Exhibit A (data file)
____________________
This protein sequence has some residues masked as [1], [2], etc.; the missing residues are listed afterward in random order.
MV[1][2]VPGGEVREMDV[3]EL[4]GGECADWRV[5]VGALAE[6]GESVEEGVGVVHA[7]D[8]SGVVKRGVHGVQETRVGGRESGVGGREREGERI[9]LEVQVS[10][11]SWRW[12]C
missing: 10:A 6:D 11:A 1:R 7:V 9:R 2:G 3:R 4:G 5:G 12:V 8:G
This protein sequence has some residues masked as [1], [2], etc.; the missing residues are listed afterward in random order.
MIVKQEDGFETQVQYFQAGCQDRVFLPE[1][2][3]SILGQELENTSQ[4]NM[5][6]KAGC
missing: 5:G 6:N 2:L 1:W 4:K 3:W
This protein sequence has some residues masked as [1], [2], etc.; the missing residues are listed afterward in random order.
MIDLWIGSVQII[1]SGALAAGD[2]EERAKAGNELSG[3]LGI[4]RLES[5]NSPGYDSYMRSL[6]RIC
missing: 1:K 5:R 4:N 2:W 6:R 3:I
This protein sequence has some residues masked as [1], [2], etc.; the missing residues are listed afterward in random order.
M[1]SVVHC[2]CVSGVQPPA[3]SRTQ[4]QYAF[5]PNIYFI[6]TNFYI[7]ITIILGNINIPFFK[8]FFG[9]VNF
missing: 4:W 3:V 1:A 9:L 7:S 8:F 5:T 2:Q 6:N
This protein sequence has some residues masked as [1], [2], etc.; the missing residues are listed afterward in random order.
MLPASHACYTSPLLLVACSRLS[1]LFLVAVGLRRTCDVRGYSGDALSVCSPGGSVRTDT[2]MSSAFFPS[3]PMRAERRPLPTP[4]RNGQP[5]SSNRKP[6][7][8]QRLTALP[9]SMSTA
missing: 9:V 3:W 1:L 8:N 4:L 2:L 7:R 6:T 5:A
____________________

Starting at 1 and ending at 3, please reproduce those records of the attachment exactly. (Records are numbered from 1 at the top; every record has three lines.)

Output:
This protein sequence has some residues masked as [1], [2], etc.; the missing residues are listed afterward in random order.
MV[1][2]VPGGEVREMDV[3]EL[4]GGECADWRV[5]VGALAE[6]GESVEEGVGVVHA[7]D[8]SGVVKRGVHGVQETRVGGRESGVGGREREGERI[9]LEVQVS[10][11]SWRW[12]C
missing: 10:A 6:D 11:A 1:R 7:V 9:R 2:G 3:R 4:G 5:G 12:V 8:G
This protein sequence has some residues masked as [1], [2], etc.; the missing residues are listed afterward in random order.
MIVKQEDGFETQVQYFQAGCQDRVFLPE[1][2][3]SILGQELENTSQ[4]NM[5][6]KAGC
missing: 5:G 6:N 2:L 1:W 4:K 3:W
This protein sequence has some residues masked as [1], [2], etc.; the missing residues are listed afterward in random order.
MIDLWIGSVQII[1]SGALAAGD[2]EERAKAGNELSG[3]LGI[4]RLES[5]NSPGYDSYMRSL[6]RIC
missing: 1:K 5:R 4:N 2:W 6:R 3:I